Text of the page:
Don’t pick up that toothbrush yet. Your breath could be useful to detect whether you have lung cancer, Crohn’s, multiple sclerosis, or 14 other diseases, a study published last month in the journal ACS Nano found.
The study was performed on just over 1,400 people from several different countries, who were told to breathe into a breathalyzer. Roughly two-thirds had a diagnosed illness, while the other third acted as a control set in the study. The breathalyzer correctly identified each individual’s disease with 86 percent accuracy.
Smelling a patient’s breath, blood or other excretions is not a new way of diagnosing disease. 2,500 years ago, Hippocrates told his students to smell their patients’ breath to diagnose diseases like diabetes. But the breathalyzer is a more scientific, and accurate, way of finding out what ails patients.
The breathalyzer looks at volatile organic compounds (VOCs)—microscopic compounds found in breath, blood and other bodily substances—to detect the conditions. More than 100 of these compounds are exhaled in each breath, 13 of which are associated with different diseases.
The scientists used artificial intelligence to measure the VOCs in each breath, determining whether they fell into a healthy range. The VOC outputs were then matched to a database of diseases showing the same VOC concentrations in various diagnoses. “Each disease has its own unique breathprint,” explained the researchers.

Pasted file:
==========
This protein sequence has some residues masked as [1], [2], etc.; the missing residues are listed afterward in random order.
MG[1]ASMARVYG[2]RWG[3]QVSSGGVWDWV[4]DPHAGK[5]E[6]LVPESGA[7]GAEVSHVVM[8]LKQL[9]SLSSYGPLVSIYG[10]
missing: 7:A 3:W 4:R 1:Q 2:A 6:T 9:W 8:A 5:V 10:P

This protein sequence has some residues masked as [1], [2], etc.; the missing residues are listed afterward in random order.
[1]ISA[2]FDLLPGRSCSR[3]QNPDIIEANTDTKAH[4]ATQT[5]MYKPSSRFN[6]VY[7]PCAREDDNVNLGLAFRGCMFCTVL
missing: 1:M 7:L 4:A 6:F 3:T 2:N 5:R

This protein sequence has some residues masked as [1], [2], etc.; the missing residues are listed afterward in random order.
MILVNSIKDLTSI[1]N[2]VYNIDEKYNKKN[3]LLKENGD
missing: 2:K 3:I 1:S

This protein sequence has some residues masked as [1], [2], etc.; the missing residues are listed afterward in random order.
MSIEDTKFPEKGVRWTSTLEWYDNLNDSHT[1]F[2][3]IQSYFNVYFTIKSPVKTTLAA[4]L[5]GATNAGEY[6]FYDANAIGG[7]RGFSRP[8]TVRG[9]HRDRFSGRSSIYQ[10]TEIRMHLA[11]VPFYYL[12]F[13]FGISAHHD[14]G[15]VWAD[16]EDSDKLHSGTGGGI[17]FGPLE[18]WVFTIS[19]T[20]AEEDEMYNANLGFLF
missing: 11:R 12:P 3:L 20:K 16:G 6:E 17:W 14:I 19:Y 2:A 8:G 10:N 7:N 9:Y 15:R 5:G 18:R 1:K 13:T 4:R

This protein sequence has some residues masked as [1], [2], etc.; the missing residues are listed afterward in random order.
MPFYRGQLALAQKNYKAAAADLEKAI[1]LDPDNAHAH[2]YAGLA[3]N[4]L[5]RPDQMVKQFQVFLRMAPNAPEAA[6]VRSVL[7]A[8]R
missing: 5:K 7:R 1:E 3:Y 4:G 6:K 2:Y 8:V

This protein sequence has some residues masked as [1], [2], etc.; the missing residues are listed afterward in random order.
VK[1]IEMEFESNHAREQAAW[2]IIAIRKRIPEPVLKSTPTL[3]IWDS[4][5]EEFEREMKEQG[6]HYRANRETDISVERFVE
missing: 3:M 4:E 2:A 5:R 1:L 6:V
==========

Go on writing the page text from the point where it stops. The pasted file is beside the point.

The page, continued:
One of the most promising aspects of the breathalyzer is that it can detect diseases early, often before they are symptomatic. “One of the major challenges in the modern era of disease diagnosis is how we can detect the disease when we are still feeling healthy,” said Hossam Haick of the Technion-Israel Institute of Technology, who led the research team. He continued that the breathalyzer can catch the disease in the early stages, and may be able to predict people who are at high risk of developing certain conditions.
The breathalyzer is still in its testing phase. It needs further testing and better accuracy before it can be used for diagnosis in a medical setting. But, if it gets through the testing phase, the device could be an “affordable, easy-to-use, inexpensive and miniaturized [tool] for personalized screening, diagnosis and follow-up,” wrote the researchers.
The researchers are even contemplating integrating the technology into smartphones—meaning the next time you call home, you might find out you are in the early stages of illness. While somewhat creepy, that technology could save a lot of lives in diseases like cancer where early detection is crucial.
Said Nisreen Shehada of Technion, “If we add a step that is not painful, that is not invasive, something that people won’t be afraid of, I’m hoping that more people [will] be tested and that way we can diagnose cancer at much earlier stages.”